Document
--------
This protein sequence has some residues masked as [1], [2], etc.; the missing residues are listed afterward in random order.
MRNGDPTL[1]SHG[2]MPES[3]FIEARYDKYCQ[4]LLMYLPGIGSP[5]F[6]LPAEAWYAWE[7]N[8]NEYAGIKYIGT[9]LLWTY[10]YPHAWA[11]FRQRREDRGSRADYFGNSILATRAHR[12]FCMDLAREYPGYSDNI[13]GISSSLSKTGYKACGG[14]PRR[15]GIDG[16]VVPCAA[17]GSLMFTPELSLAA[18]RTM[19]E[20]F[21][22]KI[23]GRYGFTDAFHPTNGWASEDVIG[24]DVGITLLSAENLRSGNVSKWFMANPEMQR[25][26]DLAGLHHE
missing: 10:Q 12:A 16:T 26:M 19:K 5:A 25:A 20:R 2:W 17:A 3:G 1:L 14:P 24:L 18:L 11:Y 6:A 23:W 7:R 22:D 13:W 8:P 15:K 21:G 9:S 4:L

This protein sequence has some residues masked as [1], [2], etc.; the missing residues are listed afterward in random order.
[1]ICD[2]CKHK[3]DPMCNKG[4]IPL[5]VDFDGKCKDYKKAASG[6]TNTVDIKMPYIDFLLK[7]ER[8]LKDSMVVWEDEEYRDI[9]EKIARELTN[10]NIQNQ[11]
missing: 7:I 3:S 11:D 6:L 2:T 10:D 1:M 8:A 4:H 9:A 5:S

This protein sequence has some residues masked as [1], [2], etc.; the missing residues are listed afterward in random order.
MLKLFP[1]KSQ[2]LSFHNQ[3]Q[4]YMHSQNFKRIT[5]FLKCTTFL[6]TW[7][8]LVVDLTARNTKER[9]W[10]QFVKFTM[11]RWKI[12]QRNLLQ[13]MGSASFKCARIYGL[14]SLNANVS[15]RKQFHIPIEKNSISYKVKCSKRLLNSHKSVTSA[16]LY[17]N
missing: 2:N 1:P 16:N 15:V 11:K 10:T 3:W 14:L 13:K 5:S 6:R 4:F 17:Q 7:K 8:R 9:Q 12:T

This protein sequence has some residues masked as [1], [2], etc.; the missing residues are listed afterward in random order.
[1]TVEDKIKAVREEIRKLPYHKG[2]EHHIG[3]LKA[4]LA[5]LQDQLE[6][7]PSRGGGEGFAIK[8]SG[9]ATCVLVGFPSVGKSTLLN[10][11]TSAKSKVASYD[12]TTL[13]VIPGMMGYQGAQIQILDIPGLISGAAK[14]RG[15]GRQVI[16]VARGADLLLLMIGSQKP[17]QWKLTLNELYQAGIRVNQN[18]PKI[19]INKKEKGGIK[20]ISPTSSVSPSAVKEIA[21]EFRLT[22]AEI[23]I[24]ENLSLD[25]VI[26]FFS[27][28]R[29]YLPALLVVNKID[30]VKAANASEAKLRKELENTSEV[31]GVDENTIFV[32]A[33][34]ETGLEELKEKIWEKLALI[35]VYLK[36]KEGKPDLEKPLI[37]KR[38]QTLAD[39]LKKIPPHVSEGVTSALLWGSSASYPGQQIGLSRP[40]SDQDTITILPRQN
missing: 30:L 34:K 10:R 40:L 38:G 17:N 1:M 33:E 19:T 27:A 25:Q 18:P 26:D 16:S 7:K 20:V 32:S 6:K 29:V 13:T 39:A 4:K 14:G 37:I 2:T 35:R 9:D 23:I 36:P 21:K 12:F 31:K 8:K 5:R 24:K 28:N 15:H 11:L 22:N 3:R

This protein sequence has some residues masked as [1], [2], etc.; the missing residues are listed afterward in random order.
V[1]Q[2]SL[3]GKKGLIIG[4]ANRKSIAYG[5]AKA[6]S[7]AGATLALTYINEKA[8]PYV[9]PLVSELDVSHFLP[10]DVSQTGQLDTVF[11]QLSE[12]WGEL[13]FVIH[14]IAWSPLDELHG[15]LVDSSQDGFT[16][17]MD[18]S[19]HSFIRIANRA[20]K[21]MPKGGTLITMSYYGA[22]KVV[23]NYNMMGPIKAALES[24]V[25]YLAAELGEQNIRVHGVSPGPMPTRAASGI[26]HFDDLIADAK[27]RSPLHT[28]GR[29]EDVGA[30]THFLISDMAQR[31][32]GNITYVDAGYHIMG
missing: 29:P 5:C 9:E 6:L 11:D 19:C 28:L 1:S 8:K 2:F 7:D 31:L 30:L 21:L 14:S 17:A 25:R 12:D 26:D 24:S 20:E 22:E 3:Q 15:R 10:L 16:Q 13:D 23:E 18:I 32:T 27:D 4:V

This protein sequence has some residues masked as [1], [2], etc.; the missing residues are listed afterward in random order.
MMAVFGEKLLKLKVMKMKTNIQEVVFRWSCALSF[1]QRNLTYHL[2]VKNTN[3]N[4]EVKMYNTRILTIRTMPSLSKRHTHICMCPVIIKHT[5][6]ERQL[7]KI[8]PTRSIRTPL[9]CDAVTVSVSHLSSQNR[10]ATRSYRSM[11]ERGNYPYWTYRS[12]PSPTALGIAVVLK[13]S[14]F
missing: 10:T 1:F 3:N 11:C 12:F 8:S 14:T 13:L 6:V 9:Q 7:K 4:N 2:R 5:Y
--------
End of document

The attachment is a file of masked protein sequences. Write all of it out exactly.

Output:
This protein sequence has some residues masked as [1], [2], etc.; the missing residues are listed afterward in random order.
MRNGDPTL[1]SHG[2]MPES[3]FIEARYDKYCQ[4]LLMYLPGIGSP[5]F[6]LPAEAWYAWE[7]N[8]NEYAGIKYIGT[9]LLWTY[10]YPHAWA[11]FRQRREDRGSRADYFGNSILATRAHR[12]FCMDLAREYPGYSDNI[13]GISSSLSKTGYKACGG[14]PRR[15]GIDG[16]VVPCAA[17]GSLMFTPELSLAA[18]RTM[19]E[20]F[21][22]KI[23]GRYGFTDAFHPTNGWASEDVIG[24]DVGITLLSAENLRSGNVSKWFMANPEMQR[25][26]DLAGLHHE
missing: 10:Q 12:A 16:T 26:M 19:K 5:A 25:A 20:R 2:W 17:A 3:G 1:L 14:P 24:L 18:L 11:Y 6:A 23:W 7:R 22:D 13:W 8:P 15:K 21:G 9:S 4:L

This protein sequence has some residues masked as [1], [2], etc.; the missing residues are listed afterward in random order.
[1]ICD[2]CKHK[3]DPMCNKG[4]IPL[5]VDFDGKCKDYKKAASG[6]TNTVDIKMPYIDFLLK[7]ER[8]LKDSMVVWEDEEYRDI[9]EKIARELTN[10]NIQNQ[11]
missing: 7:I 3:S 11:D 6:L 2:T 10:D 1:M 8:A 4:H 9:A 5:S

This protein sequence has some residues masked as [1], [2], etc.; the missing residues are listed afterward in random order.
MLKLFP[1]KSQ[2]LSFHNQ[3]Q[4]YMHSQNFKRIT[5]FLKCTTFL[6]TW[7][8]LVVDLTARNTKER[9]W[10]QFVKFTM[11]RWKI[12]QRNLLQ[13]MGSASFKCARIYGL[14]SLNANVS[15]RKQFHIPIEKNSISYKVKCSKRLLNSHKSVTSA[16]LY[17]N
missing: 2:N 1:P 16:N 15:V 11:K 10:T 3:W 14:L 13:K 5:S 6:R 4:F 17:Q 7:K 8:R 9:Q 12:T

This protein sequence has some residues masked as [1], [2], etc.; the missing residues are listed afterward in random order.
[1]TVEDKIKAVREEIRKLPYHKG[2]EHHIG[3]LKA[4]LA[5]LQDQLE[6][7]PSRGGGEGFAIK[8]SG[9]ATCVLVGFPSVGKSTLLN[10][11]TSAKSKVASYD[12]TTL[13]VIPGMMGYQGAQIQILDIPGLISGAAK[14]RG[15]GRQVI[16]VARGADLLLLMIGSQKP[17]QWKLTLNELYQAGIRVNQN[18]PKI[19]INKKEKGGIK[20]ISPTSSVSPSAVKEIA[21]EFRLT[22]AEI[23]I[24]ENLSLD[25]VI[26]FFS[27][28]R[29]YLPALLVVNKID[30]VKAANASEAKLRKELENTSEV[31]GVDENTIFV[32]A[33][34]ETGLEELKEKIWEKLALI[35]VYLK[36]KEGKPDLEKPLI[37]KR[38]QTLAD[39]LKKIPPHVSEGVTSALLWGSSASYPGQQIGLSRP[40]SDQDTITILPRQN
missing: 30:L 34:K 10:R 40:L 38:G 17:N 1:M 33:E 19:T 27:A 25:Q 18:P 26:D 16:S 7:K 20:V 32:S 6:K 29:V 13:T 39:A 4:K 14:G 37:I 2:T 35:R 9:D 23:I 36:P 21:K 12:F 31:K 8:K 5:R 24:K 28:N 15:H 11:L 22:N 3:R

This protein sequence has some residues masked as [1], [2], etc.; the missing residues are listed afterward in random order.
V[1]Q[2]SL[3]GKKGLIIG[4]ANRKSIAYG[5]AKA[6]S[7]AGATLALTYINEKA[8]PYV[9]PLVSELDVSHFLP[10]DVSQTGQLDTVF[11]QLSE[12]WGEL[13]FVIH[14]IAWSPLDELHG[15]LVDSSQDGFT[16][17]MD[18]S[19]HSFIRIANRA[20]K[21]MPKGGTLITMSYYGA[22]KVV[23]NYNMMGPIKAALES[24]V[25]YLAAELGEQNIRVHGVSPGPMPTRAASGI[26]HFDDLIADAK[27]RSPLHT[28]GR[29]EDVGA[30]THFLISDMAQR[31][32]GNITYVDAGYHIMG
missing: 29:P 5:C 9:E 6:L 11:D 19:C 28:L 1:S 8:K 2:F 7:D 31:L 30:L 21:L 14:S 17:A 25:R 12:D 26:D 24:S 20:E 22:E 3:Q 15:R 10:L 16:Q 13:D 23:E 18:I 32:T 27:D 4:V

This protein sequence has some residues masked as [1], [2], etc.; the missing residues are listed afterward in random order.
MMAVFGEKLLKLKVMKMKTNIQEVVFRWSCALSF[1]QRNLTYHL[2]VKNTN[3]N[4]EVKMYNTRILTIRTMPSLSKRHTHICMCPVIIKHT[5][6]ERQL[7]KI[8]PTRSIRTPL[9]CDAVTVSVSHLSSQNR[10]ATRSYRSM[11]ERGNYPYWTYRS[12]PSPTALGIAVVLK[13]S[14]F
missing: 10:T 1:F 3:N 11:C 12:F 8:S 14:T 13:L 6:V 9:Q 7:K 4:N 2:R 5:Y